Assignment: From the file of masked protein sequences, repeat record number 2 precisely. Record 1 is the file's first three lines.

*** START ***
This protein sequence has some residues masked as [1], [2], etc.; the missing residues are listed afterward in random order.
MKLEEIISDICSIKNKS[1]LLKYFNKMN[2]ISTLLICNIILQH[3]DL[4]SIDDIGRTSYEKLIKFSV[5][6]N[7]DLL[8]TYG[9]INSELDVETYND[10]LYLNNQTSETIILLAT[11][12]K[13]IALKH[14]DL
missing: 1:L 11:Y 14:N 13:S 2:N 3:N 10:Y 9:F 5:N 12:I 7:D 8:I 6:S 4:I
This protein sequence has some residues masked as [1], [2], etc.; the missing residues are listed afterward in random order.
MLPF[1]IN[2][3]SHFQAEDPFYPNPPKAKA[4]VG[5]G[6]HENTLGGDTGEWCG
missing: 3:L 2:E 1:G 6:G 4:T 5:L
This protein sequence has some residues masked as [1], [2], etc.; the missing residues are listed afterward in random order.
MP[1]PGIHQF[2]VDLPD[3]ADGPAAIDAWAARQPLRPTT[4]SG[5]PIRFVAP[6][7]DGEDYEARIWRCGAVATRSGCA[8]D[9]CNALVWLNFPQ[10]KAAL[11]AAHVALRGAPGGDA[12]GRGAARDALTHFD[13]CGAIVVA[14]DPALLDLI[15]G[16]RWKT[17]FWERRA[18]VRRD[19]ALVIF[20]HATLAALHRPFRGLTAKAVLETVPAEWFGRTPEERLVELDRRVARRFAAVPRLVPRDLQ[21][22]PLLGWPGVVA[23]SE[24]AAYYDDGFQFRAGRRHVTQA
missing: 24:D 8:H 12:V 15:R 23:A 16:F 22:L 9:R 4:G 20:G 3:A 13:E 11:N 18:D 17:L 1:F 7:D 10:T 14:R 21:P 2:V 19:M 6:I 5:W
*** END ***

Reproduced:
This protein sequence has some residues masked as [1], [2], etc.; the missing residues are listed afterward in random order.
MLPF[1]IN[2][3]SHFQAEDPFYPNPPKAKA[4]VG[5]G[6]HENTLGGDTGEWCG
missing: 3:L 2:E 1:G 6:G 4:T 5:L